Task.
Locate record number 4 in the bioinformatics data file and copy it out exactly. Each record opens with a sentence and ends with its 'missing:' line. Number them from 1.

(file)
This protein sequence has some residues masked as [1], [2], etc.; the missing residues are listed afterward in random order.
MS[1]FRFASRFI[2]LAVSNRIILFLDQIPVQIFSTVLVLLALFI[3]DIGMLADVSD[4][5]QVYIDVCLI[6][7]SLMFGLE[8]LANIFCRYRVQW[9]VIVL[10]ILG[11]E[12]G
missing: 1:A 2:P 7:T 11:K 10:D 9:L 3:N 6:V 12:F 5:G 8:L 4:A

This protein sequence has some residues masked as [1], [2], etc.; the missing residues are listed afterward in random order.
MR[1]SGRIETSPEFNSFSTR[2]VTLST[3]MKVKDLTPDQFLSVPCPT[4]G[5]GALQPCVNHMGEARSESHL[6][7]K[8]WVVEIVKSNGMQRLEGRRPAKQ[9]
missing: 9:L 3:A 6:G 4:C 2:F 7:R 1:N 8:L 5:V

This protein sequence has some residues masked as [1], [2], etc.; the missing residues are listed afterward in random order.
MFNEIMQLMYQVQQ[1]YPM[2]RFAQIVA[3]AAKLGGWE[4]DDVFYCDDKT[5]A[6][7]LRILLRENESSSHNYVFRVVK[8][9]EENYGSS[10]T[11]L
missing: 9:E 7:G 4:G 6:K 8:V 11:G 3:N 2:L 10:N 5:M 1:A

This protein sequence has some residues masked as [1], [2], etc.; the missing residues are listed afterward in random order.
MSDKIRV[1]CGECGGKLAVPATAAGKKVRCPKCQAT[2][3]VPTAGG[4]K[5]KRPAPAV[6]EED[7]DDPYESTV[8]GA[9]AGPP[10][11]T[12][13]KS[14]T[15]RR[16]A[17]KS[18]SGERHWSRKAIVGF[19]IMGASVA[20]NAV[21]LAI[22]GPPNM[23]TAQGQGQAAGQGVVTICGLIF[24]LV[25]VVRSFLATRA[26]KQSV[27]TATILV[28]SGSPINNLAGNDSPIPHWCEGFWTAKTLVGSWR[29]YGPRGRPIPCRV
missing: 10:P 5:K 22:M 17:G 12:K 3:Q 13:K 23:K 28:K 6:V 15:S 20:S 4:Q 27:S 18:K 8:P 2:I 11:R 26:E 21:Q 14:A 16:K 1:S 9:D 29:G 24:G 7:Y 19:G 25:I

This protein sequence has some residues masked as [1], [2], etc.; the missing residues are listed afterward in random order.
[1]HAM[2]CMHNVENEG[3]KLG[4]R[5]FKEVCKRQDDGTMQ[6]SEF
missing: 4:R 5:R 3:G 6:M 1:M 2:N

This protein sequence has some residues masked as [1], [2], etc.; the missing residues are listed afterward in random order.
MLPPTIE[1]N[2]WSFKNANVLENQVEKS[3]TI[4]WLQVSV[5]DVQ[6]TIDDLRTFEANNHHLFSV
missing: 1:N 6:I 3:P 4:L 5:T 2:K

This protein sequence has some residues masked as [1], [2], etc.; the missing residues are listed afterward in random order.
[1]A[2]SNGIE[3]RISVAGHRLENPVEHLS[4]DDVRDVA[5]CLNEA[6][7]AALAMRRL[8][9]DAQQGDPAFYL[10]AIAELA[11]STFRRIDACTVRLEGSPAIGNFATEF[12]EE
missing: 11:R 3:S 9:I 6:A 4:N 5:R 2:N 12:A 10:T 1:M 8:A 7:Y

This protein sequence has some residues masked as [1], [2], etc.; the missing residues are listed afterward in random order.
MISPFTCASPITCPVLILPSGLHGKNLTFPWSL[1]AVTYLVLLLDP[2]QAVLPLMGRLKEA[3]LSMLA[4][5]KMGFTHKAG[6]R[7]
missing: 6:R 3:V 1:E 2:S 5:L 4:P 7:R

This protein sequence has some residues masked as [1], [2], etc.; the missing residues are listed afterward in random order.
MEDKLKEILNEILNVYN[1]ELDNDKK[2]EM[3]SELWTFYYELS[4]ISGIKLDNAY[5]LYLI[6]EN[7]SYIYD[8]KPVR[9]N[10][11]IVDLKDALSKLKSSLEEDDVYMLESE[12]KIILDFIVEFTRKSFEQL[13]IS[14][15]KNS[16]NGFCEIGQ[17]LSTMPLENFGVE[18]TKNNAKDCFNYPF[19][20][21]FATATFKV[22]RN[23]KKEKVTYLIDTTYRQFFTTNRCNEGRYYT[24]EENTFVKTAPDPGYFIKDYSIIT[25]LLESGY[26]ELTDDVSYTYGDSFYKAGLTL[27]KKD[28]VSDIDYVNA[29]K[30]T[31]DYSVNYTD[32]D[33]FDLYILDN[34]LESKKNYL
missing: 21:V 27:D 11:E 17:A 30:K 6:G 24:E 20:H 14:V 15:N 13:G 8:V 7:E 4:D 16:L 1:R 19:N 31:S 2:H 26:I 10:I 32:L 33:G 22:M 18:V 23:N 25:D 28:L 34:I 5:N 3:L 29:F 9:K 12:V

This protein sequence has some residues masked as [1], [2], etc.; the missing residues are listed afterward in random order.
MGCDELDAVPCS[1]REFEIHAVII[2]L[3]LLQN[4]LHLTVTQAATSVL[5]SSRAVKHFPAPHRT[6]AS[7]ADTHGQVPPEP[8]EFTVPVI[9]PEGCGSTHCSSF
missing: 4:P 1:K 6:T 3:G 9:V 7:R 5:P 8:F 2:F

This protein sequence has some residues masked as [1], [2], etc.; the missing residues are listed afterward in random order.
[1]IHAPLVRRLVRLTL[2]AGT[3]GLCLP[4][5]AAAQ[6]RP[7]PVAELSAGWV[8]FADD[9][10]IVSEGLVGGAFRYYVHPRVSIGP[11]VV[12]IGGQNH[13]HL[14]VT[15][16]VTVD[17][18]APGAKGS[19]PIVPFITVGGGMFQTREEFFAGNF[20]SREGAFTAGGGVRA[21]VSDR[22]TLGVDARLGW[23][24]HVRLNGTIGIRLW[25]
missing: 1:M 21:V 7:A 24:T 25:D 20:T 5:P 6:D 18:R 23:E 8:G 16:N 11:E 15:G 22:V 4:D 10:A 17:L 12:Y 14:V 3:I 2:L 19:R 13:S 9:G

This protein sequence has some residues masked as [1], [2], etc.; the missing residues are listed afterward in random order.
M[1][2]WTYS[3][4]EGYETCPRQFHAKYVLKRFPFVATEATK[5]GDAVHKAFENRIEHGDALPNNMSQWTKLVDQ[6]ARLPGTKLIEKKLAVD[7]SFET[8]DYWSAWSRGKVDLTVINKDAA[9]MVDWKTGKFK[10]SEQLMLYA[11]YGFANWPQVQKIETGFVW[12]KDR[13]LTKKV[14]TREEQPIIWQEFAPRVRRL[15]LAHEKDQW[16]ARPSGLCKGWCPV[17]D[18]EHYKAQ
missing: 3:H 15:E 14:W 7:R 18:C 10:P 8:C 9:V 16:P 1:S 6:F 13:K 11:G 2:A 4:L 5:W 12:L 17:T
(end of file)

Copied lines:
This protein sequence has some residues masked as [1], [2], etc.; the missing residues are listed afterward in random order.
MSDKIRV[1]CGECGGKLAVPATAAGKKVRCPKCQAT[2][3]VPTAGG[4]K[5]KRPAPAV[6]EED[7]DDPYESTV[8]GA[9]AGPP[10][11]T[12][13]KS[14]T[15]RR[16]A[17]KS[18]SGERHWSRKAIVGF[19]IMGASVA[20]NAV[21]LAI[22]GPPNM[23]TAQGQGQAAGQGVVTICGLIF[24]LV[25]VVRSFLATRA[26]KQSV[27]TATILV[28]SGSPINNLAGNDSPIPHWCEGFWTAKTLVGSWR[29]YGPRGRPIPCRV
missing: 10:P 5:K 22:M 17:G 12:K 3:Q 13:K 23:K 28:K 6:V 15:S 20:S 4:Q 27:S 18:K 8:P 2:I 11:R 26:E 21:Q 14:A 16:K 1:S 9:D 29:G 24:G 7:Y 19:G 25:I